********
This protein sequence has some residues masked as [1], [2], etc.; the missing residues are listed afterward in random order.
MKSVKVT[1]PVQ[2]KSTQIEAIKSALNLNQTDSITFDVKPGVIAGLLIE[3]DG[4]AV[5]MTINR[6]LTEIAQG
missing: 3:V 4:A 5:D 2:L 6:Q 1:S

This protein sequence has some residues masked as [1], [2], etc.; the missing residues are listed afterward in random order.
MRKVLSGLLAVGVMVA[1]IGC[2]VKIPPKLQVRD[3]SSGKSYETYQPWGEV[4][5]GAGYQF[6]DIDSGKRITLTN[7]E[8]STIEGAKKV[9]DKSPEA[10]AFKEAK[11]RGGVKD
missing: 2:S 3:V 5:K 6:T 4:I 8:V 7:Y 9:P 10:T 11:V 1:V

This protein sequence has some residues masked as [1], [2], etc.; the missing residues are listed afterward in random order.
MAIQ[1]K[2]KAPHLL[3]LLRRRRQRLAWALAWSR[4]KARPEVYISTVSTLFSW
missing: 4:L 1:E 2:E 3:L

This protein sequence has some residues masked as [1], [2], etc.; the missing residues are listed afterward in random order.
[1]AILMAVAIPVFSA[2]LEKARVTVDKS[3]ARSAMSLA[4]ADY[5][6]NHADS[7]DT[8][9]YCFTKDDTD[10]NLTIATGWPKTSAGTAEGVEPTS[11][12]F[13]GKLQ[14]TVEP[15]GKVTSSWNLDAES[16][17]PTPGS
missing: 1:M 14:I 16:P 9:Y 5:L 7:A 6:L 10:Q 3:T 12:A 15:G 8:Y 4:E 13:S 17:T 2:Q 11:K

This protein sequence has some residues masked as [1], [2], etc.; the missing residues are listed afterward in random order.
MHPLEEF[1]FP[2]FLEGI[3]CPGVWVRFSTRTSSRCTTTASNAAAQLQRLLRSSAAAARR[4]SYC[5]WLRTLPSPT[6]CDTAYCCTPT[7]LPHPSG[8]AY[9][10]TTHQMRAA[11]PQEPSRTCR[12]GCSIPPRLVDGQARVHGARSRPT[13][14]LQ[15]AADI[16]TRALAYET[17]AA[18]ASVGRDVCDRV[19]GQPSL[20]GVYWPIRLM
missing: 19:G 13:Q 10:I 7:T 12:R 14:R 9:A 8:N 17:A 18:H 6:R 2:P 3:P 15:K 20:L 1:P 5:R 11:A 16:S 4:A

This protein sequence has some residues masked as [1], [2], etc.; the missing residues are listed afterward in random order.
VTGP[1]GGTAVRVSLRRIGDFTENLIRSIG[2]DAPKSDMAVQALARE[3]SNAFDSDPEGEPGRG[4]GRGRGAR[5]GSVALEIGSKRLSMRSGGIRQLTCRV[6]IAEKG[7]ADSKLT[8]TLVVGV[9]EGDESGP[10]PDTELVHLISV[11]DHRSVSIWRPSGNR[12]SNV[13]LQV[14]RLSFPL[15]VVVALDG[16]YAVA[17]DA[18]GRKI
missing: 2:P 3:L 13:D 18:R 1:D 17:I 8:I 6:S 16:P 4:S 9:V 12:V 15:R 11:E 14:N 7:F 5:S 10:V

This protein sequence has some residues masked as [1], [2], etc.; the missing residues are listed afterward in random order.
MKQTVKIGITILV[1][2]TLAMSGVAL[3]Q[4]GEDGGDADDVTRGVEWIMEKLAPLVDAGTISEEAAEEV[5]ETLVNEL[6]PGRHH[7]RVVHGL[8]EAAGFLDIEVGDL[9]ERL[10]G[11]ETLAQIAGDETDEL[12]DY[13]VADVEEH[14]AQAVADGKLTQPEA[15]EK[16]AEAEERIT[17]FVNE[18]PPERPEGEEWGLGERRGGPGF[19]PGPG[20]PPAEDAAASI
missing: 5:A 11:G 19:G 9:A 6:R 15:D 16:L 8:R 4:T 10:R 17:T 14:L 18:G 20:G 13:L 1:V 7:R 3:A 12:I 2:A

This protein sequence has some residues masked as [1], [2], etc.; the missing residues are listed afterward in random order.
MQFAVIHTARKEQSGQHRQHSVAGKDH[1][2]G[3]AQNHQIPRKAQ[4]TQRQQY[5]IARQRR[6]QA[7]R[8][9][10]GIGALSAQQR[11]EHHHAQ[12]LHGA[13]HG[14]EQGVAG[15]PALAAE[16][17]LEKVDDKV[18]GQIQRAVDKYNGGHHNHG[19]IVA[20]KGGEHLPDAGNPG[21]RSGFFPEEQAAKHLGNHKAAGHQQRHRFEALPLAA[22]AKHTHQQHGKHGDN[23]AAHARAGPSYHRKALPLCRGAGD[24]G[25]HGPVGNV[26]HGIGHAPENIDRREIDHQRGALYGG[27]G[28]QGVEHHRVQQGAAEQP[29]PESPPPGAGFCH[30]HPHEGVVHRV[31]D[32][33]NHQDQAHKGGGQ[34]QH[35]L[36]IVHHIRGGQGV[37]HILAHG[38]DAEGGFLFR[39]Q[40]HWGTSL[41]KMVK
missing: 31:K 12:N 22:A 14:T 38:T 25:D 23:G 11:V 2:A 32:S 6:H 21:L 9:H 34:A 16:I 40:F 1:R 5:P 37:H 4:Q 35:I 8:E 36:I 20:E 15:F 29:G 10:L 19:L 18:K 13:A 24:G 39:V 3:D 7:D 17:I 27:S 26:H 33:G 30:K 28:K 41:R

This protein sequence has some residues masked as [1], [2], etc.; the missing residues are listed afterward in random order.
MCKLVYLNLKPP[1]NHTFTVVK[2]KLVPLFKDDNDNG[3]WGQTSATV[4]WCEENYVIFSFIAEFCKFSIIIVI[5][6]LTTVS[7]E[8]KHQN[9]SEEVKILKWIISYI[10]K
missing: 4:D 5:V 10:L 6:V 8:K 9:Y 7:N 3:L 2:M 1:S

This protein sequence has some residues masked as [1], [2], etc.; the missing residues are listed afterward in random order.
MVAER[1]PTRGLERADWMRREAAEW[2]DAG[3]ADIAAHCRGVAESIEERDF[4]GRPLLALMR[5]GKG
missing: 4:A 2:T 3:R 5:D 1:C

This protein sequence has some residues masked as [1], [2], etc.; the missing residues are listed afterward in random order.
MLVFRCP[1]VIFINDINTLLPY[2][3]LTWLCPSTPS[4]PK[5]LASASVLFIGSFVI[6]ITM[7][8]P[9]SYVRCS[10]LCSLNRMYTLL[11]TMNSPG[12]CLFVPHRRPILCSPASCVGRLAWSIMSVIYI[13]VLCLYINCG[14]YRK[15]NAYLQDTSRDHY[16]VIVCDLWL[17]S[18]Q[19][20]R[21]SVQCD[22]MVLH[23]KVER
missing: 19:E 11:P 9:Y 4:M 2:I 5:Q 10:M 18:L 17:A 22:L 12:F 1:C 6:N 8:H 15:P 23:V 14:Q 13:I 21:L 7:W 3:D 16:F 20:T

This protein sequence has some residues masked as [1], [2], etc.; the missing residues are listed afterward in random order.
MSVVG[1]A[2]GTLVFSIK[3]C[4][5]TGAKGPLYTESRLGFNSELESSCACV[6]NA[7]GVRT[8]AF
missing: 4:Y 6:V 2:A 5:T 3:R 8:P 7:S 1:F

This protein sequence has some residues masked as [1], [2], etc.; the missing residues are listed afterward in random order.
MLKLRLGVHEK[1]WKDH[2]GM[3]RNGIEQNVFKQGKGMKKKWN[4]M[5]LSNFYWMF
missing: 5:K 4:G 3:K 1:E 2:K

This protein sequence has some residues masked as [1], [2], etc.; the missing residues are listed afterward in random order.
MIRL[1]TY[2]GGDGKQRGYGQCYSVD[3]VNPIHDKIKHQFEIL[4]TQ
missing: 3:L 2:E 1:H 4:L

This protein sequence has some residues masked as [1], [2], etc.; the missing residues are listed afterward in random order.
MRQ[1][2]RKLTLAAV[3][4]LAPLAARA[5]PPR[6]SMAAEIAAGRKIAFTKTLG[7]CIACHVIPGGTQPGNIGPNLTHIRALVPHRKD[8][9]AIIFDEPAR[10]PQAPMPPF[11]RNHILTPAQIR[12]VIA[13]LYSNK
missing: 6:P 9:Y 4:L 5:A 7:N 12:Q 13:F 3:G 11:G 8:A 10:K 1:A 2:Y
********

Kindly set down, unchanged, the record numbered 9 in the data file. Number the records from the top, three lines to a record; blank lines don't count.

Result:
This protein sequence has some residues masked as [1], [2], etc.; the missing residues are listed afterward in random order.
MCKLVYLNLKPP[1]NHTFTVVK[2]KLVPLFKDDNDNG[3]WGQTSATV[4]WCEENYVIFSFIAEFCKFSIIIVI[5][6]LTTVS[7]E[8]KHQN[9]SEEVKILKWIISYI[10]K
missing: 4:D 5:V 10:L 6:V 8:K 9:Y 7:N 3:L 2:M 1:S